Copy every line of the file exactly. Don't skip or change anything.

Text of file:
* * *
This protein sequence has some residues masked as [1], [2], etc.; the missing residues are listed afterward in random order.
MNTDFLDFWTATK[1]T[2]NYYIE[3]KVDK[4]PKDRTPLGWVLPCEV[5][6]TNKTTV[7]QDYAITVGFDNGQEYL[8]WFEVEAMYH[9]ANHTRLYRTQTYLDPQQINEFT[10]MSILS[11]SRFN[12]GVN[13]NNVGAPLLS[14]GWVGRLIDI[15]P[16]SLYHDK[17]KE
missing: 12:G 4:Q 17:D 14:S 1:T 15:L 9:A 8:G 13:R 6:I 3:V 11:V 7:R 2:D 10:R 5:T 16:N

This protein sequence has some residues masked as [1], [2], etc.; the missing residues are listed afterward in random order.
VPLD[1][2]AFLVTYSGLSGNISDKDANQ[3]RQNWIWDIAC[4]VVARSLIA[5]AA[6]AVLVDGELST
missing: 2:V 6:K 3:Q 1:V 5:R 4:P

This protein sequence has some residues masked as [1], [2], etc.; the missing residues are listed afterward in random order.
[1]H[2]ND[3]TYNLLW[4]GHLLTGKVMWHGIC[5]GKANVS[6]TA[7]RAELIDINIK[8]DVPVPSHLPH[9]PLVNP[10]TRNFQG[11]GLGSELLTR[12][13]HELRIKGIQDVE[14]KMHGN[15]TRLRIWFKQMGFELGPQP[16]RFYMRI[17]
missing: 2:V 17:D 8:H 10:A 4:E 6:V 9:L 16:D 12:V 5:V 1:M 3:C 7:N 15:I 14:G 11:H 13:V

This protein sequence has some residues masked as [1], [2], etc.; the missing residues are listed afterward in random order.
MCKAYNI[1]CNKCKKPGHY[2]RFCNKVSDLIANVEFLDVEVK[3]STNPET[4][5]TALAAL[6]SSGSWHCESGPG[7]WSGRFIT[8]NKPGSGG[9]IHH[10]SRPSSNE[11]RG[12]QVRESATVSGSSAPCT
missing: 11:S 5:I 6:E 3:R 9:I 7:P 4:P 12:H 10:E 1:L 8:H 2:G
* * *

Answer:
This protein sequence has some residues masked as [1], [2], etc.; the missing residues are listed afterward in random order.
MNTDFLDFWTATK[1]T[2]NYYIE[3]KVDK[4]PKDRTPLGWVLPCEV[5][6]TNKTTV[7]QDYAITVGFDNGQEYL[8]WFEVEAMYH[9]ANHTRLYRTQTYLDPQQINEFT[10]MSILS[11]SRFN[12]GVN[13]NNVGAPLLS[14]GWVGRLIDI[15]P[16]SLYHDK[17]KE
missing: 12:G 4:Q 17:D 14:S 1:T 15:L 9:A 8:G 13:R 6:I 3:V 11:V 7:R 2:D 10:R 5:T 16:N

This protein sequence has some residues masked as [1], [2], etc.; the missing residues are listed afterward in random order.
VPLD[1][2]AFLVTYSGLSGNISDKDANQ[3]RQNWIWDIAC[4]VVARSLIA[5]AA[6]AVLVDGELST
missing: 2:V 6:K 3:Q 1:V 5:R 4:P

This protein sequence has some residues masked as [1], [2], etc.; the missing residues are listed afterward in random order.
[1]H[2]ND[3]TYNLLW[4]GHLLTGKVMWHGIC[5]GKANVS[6]TA[7]RAELIDINIK[8]DVPVPSHLPH[9]PLVNP[10]TRNFQG[11]GLGSELLTR[12][13]HELRIKGIQDVE[14]KMHGN[15]TRLRIWFKQMGFELGPQP[16]RFYMRI[17]
missing: 2:V 17:D 8:H 10:A 4:E 6:V 9:L 16:D 12:V 5:V 1:M 3:C 7:N 15:I 14:G 11:H 13:V

This protein sequence has some residues masked as [1], [2], etc.; the missing residues are listed afterward in random order.
MCKAYNI[1]CNKCKKPGHY[2]RFCNKVSDLIANVEFLDVEVK[3]STNPET[4][5]TALAAL[6]SSGSWHCESGPG[7]WSGRFIT[8]NKPGSGG[9]IHH[10]SRPSSNE[11]RG[12]QVRESATVSGSSAPCT
missing: 11:S 5:I 6:E 3:R 9:I 7:P 4:P 12:H 10:E 1:L 8:H 2:G